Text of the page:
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ICYMI: Rubio Joins Kudlow

U.S. Senator Marco Rubio (R-FL) joined Kudlow to discuss terrorists crossing the southern border, the conservative case for industrial policy, and more. Watch the full interview on YouTube and Rumble. On the senator’s recent op-ed about terrorists crossing the...

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Next Week: Rubio Staff Hosts Mobile Office Hours

U.S. Senator Marco Rubio’s (R-FL) office will host in-person Mobile Office Hour next week to assist constituents with federal casework issues in their respective local communities. These office hours offer constituents who do not live close to one of Senator Rubio’s...

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ICYMI: Rubio: Worrying Signs From Mexico on Trade

Mar 11, 2021 | Press Releases

Worrying Signs From Mexico on Trade
By U.S. Senator Marco Rubio (R-FL)
March 10, 2021
The United States’ relationship with Mexico is critical to our shared security and economic interests. The deep cultural ties between our peoples, our cooperation on security issues, and the strong economic partnerships we have maintained will always necessitate close coordination between our governments. 
Such a close relationship has led to significant diplomatic achievements in recent history. The Trump administration’s work with Mexican President Andrés Manuel López Obrador to negotiate and later ratify the U.S.-Mexico-Canada Agreement, or USMCA, was a critical step to protect American workers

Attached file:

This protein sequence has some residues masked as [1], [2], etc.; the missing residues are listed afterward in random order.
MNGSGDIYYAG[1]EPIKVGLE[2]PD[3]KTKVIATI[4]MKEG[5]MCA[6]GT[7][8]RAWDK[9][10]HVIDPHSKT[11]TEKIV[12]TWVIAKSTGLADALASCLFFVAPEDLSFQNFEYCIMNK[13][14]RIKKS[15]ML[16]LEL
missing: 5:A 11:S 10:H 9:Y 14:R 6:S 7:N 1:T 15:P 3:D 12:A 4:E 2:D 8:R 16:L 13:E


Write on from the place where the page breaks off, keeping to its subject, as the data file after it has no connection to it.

The USMCA’s success is contingent on all three signatory nations following its rules. While it takes a team to deliver results, I am concerned that certain steps taken by the Mexican government risk breaching elements of an otherwise productive, forward-looking agreement among our three countries. Specifically, Mexico’s government is favoring state-owned entities and pushing to eliminate domestic regulatory agencies.

Delays and noncompliance with the USMCA will hurt Mexico. Deeper industrial development and tighter relations with the United States and Canada will mean greater prosperity for the Mexican people, and each setback in implementing the agreement chips away at such gains. 
More generally, politicization of the Mexican regulatory system risks causing a chilling effect on foreign business investment and harming Mexico’s overall economy. If the government fails to abide by labor reforms and obligations required under the USMCA, it is Mexican workers who will be affected.

There are many opportunities for Mexico and the United States to work together… The trade deal is one of the most powerful tools we have to deepen our nations’ ties and benefit our workers, and to let it slip away would be a missed opportunity for Mexicans, Canadians, and Americans alike.
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